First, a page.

Gota’s pledge to release suspects: Fresh hell for victims? | Sunday Observer

Gota’s pledge to release suspects: Fresh hell for victims?

Sandhya Ekneligoda and her sons
Sandhya Ekneligoda and her sons

A pledge made by SLPP Presidential Candidate GotabayaRajapaksa at his maiden rally in Anuradhapura last week, that he would acquit and release ‘war heroes’ being held on ‘baseless’ charges on the morning of November 17, has left victim families reeling from shock and fear that already painfully slow investigations will be scuttled or scrapped.

Legal experts also insisted that any attempt to influence an ongoing investigation through the courts of law or law enforcement agencies would be tantamount to executive overreach and abuse of power.

The reference in the SLPP candidate’s speech appeared to be about suspects being held in custody over attacks on journalists, the murder of the Sunday Leader Editor Lasantha Wickrematunge, abduction and torture of journalist Keith Noyahr and the disappearance and probable murder of cartoonist Prageeth Ekneligoda. None of the suspects have been convicted, and many of them have been released on bail after originally being remanded based on evidence gathered by the CID.

Speaking to the Sunday Observer, senior constitutional lawyer Dr Jayampathy Wickremaratne said that in the first place, a president cannot acquit people who have been convicted. The course of relief available to convicted persons is to go through the appeals process, he explained, adding that even if he wanted to pardon convicted persons, there was still a process to be followed.

“If they are not convicted, he cannot order bail. So this shows what is going to happen in the future. Do they mean that they are going to act as they did before 2015, and pressure the police and the AG’s department to agree to bail?” Dr Wickremaratne questioned. “So is he going to assume judicial powers? That’s a fair question to ask,” the legal expert added.

For victim families, the question is a gut-wrenching one.

Over a decade mothers like Jennifer Weerasinghe have been searching for their children. The CID believes Dilan Jamaldeen, Jennifer’s son, and his four friends were abducted by a gang of Navy personnel involved in a kidnapping for ransom racket in 2008-2009. The investigation has implicated a host of senior naval personnel including the former Commander of the Navy, who was recently appointed Admiral of the Fleet Wasantha Karannagoda. The promotion came despite the Attorney General informing the CID that Karannagoda was going to be indicted on murder charges and charges of conspiring to murder after evidence came to light that he allegedly knew of the boys being illegally detained in the Trincomalee naval base. Victims and the police have faced an uphill battle with the investigation of the heinous crime involving the abduction, illegal detention and suspected murder of Dilan Jamaldeen and 10 other young boys. While the investigations gathered steam since 2015, the obstacles have been unceasing. The 11 boys’ abduction case is unique in that both suspects and witnesses are all Navy officials. In a bizarre twist, suspects out on bail - high ranking Navy officials have continued to receive promotions, perks and political patronage. Witnesses in the same case have faced only persecution, court martial, demotion and intimidation by senior officials. At least one witness is in hiding after being threatened by no less than the current Chief of Defence Staff, Ravindra Wijeguneratne, after he testified to hearing Wijeguneratne allegedly help the ringleader of the abduction gang evade the police.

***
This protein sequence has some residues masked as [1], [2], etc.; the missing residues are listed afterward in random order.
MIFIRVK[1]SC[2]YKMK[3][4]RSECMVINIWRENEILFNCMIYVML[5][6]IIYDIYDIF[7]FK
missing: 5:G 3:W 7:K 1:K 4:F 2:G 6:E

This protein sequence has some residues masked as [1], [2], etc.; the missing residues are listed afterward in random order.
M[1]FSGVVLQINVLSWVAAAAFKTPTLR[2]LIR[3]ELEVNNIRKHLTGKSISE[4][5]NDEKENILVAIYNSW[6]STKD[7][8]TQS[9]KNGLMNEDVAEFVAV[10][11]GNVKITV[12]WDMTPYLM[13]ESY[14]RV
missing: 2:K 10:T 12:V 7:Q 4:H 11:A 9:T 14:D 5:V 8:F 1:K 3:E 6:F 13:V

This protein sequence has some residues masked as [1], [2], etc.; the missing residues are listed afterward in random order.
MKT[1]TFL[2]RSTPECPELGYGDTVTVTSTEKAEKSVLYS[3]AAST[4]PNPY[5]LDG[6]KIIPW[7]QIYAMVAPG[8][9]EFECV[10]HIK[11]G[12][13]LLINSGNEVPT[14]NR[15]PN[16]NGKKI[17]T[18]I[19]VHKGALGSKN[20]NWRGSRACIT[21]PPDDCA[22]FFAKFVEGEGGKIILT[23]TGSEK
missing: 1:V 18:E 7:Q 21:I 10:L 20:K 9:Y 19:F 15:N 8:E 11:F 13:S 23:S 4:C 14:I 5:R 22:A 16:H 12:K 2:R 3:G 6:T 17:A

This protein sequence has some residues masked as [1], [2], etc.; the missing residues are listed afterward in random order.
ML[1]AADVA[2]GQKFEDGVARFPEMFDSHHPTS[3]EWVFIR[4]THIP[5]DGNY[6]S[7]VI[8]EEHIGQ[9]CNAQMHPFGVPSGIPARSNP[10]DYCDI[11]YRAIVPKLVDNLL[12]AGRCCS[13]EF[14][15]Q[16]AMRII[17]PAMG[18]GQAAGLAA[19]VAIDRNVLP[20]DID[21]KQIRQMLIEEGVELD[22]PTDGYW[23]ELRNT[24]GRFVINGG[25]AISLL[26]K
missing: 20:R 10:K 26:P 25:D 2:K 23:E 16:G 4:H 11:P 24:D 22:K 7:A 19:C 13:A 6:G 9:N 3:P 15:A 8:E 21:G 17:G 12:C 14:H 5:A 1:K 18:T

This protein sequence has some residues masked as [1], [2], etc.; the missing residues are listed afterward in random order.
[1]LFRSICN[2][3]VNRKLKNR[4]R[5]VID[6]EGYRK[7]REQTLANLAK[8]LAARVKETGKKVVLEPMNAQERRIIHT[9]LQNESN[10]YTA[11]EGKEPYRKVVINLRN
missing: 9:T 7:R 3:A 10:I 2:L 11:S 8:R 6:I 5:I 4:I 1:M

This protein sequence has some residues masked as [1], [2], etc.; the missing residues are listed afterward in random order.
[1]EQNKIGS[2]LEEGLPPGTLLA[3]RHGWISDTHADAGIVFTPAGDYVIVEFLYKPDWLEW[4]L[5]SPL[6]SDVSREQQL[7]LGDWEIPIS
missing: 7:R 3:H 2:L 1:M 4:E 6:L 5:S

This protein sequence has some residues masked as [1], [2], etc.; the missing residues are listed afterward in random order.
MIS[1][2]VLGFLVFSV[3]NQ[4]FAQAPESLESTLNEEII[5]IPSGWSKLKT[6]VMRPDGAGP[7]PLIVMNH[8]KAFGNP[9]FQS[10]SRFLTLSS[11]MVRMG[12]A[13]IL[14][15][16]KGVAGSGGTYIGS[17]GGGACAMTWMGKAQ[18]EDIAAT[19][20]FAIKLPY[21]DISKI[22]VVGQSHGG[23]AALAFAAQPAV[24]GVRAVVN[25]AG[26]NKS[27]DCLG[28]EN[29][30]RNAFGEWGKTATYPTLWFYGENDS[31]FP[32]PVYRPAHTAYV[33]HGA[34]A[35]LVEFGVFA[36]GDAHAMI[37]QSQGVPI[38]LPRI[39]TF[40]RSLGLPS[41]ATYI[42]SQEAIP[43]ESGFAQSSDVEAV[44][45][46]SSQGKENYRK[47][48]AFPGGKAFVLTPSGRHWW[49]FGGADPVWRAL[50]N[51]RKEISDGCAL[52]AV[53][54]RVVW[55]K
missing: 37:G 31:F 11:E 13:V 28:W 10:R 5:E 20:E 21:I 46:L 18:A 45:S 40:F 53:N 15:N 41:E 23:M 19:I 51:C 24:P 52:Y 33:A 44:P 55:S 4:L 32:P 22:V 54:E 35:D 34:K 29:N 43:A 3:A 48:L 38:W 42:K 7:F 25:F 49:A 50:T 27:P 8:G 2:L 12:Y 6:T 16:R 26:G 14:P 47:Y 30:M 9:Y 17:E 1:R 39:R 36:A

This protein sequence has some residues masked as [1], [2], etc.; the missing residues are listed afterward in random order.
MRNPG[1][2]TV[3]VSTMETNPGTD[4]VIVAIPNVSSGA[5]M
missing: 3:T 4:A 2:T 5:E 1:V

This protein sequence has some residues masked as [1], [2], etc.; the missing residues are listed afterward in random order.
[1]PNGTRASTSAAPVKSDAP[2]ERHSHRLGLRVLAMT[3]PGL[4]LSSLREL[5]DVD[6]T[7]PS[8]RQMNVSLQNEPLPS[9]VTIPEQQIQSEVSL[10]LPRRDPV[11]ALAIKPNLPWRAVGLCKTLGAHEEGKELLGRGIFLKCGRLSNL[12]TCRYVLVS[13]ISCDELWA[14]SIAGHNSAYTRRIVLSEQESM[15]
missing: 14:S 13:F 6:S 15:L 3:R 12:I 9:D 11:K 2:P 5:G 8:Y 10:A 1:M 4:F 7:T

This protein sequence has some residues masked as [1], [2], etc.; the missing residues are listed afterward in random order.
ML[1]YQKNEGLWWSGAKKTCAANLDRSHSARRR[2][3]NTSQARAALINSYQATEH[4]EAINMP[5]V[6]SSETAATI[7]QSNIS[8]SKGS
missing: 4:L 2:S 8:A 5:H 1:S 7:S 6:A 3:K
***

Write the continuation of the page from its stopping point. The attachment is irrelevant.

For Jennifer Weerasinghe, the SLPP candidate’s threat on the campaign trail is fresh hell. Her husband is a soldier himself, and she cannot bear the idea that the men who abducted her son are being referred to as heroes of war.